The young father stood in line at the Kmart layaway counter, wearing dirty clothes and worn-out boots. With him were three small children.
He asked to pay something on his bill because he knew he wouldn’t be able to afford it all before Christmas. Then a mysterious woman stepped up to the counter.
“She told him, ‘No, I’m paying for it,'” recalled Edna Deppe, assistant manager at the store in Indianapolis. “He just stood there and looked at her and then looked at me and asked if it was a joke. I told him it wasn’t, and that she was going to pay for him. And he just busted out in tears.”
At Kmart stores across the country, Santa seems to be getting some help: Anonymous donors are paying off strangers’ layaway accounts, buying the Christmas gifts other families couldn’t afford, especially toys and children’s clothes set aside by impoverished parents.
Before she left the store Tuesday evening, the Indianapolis woman in her mid-40s had paid the layaway orders for as many as 50 people. On the way out, she handed out $50 bills and paid for two carts of toys for a woman in line at the cash register.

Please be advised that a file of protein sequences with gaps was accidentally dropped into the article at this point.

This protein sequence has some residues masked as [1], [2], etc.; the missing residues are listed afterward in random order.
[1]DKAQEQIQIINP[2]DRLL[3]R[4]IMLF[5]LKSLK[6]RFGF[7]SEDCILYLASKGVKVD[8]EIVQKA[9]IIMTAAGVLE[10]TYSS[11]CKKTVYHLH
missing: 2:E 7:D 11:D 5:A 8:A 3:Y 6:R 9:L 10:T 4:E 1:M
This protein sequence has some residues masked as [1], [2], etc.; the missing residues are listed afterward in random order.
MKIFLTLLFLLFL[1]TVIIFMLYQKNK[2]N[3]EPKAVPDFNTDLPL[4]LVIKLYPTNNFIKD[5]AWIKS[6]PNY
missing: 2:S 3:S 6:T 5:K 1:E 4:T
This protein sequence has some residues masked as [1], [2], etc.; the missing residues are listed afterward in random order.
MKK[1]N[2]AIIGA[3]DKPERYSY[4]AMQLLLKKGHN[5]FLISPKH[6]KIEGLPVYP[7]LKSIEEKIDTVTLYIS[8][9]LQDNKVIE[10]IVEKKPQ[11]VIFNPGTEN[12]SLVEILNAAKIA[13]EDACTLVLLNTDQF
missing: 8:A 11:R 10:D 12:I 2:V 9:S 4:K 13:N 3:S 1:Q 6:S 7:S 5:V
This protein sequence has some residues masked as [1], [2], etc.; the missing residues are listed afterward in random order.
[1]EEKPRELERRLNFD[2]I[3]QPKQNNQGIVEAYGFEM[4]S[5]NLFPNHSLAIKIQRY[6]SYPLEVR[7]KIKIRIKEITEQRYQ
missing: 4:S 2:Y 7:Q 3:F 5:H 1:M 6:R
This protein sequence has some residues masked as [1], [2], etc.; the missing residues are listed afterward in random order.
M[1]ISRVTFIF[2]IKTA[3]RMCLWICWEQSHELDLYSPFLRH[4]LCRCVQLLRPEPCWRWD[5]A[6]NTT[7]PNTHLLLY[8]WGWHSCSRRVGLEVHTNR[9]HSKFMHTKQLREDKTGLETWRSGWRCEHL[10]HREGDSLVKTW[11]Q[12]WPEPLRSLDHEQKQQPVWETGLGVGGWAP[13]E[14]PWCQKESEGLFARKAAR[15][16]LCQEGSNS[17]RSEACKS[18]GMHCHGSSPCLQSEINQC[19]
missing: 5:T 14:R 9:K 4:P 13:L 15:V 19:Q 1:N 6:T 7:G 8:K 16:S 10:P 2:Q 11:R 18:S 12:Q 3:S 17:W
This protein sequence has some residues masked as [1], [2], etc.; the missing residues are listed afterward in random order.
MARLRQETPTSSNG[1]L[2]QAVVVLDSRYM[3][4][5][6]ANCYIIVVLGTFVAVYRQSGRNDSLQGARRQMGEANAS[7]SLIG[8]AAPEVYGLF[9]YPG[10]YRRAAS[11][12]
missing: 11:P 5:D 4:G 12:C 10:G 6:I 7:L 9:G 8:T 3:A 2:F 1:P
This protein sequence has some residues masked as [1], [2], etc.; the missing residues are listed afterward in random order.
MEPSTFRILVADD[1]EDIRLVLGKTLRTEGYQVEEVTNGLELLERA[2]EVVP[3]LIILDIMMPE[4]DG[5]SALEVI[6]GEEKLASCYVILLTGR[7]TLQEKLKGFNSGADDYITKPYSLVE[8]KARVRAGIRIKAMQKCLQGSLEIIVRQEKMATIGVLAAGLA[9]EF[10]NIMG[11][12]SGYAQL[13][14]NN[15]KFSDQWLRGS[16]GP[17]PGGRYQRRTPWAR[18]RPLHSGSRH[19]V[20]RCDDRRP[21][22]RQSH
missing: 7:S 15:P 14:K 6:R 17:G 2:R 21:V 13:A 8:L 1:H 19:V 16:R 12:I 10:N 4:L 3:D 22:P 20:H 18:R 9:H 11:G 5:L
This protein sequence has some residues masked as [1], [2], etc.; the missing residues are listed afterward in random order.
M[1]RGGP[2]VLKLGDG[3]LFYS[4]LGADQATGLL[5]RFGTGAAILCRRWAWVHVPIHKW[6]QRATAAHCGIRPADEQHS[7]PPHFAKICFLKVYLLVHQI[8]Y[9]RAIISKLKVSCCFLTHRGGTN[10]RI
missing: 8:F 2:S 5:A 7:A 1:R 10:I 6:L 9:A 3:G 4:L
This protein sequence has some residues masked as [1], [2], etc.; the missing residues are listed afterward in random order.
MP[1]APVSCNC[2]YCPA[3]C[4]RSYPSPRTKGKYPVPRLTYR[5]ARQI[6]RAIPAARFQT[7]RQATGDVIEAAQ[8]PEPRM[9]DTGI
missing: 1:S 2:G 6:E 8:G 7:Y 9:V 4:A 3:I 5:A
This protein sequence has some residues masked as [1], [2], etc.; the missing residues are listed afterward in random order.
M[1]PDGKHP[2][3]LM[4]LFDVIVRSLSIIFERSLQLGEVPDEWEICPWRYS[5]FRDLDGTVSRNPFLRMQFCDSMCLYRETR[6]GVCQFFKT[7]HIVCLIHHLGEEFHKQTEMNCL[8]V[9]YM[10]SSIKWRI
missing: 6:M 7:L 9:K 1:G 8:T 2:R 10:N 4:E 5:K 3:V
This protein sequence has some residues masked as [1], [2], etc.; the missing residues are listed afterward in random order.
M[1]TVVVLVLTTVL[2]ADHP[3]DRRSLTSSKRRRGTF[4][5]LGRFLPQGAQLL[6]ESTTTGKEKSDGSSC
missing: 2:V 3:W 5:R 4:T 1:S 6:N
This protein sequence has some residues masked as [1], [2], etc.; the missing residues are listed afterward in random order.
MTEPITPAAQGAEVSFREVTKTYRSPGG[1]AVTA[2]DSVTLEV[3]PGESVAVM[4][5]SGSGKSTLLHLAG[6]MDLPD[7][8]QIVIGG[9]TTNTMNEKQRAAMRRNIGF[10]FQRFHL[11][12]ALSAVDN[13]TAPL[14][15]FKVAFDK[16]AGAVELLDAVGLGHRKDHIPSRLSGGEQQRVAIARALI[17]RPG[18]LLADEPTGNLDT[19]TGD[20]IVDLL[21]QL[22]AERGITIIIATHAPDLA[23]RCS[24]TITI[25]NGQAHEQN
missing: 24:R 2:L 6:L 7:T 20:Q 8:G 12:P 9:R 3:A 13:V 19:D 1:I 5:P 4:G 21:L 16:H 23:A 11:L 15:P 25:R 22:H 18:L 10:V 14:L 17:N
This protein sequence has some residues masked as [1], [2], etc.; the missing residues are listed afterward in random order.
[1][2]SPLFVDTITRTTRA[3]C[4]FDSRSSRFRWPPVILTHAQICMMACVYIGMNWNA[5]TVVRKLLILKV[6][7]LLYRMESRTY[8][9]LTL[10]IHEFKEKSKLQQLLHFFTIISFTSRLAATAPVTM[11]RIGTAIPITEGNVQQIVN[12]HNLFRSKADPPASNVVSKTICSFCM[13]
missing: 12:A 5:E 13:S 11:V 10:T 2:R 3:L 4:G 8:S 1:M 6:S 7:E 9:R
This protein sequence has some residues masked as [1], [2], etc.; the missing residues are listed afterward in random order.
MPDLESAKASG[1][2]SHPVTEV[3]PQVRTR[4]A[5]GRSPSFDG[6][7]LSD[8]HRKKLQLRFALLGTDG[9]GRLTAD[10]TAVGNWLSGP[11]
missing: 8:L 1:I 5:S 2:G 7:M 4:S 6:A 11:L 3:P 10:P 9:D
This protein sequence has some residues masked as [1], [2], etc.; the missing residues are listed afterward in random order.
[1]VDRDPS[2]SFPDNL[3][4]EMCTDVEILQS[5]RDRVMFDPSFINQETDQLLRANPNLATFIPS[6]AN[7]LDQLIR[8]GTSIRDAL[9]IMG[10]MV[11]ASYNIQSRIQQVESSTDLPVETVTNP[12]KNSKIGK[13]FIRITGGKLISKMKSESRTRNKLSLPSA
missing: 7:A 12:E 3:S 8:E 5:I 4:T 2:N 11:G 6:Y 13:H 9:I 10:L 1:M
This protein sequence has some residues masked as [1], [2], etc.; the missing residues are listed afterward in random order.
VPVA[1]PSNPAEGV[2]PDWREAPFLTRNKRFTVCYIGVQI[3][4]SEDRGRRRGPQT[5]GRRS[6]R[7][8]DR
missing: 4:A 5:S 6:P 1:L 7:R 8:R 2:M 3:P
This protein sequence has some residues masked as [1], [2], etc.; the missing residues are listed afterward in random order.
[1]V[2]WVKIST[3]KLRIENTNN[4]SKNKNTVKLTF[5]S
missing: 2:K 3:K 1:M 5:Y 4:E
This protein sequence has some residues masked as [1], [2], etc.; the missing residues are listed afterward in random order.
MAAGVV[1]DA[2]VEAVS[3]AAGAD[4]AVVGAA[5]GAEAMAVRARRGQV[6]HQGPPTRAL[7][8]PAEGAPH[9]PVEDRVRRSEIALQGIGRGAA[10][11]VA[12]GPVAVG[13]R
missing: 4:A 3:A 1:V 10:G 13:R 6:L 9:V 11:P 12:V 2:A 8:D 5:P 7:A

“She was doing it in the memory of her husband who had just died, and she said she wasn’t going to be able to spend it and wanted to make people happy with it,” Deppe said. The woman did not identify herself and only asked people to “remember Ben,” an apparent reference to her husband.
Deppe, who said she’s worked in retail for 40 years, had never seen anything like it.
“It was like an angel fell out of the sky and appeared in our store,” she said.
Most of the donors have done their giving secretly.
Dona Bremser, an Omaha nurse, was at work when a Kmart employee called to tell her that someone had paid off the $70 balance of her layaway account, which held nearly $200 in toys for her 4-year-old son.
“I was speechless,” Bremser said. “It made me believe in Christmas again.”
Dozens of other customers have received similar calls in Nebraska, Michigan, Iowa, Indiana and Montana.
The benefactors generally ask to help families who are squirreling away items for young children. They often pay a portion of the balance, usually all but a few dollars or cents so the layaway order stays in the store’s system.
The phenomenon seems to have begun in Michigan before spreading, Kmart executives said.
“It is honestly being driven by people wanting to do a good deed at this time of the year,” said Salima Yala, Kmart’s division vice president for layaway.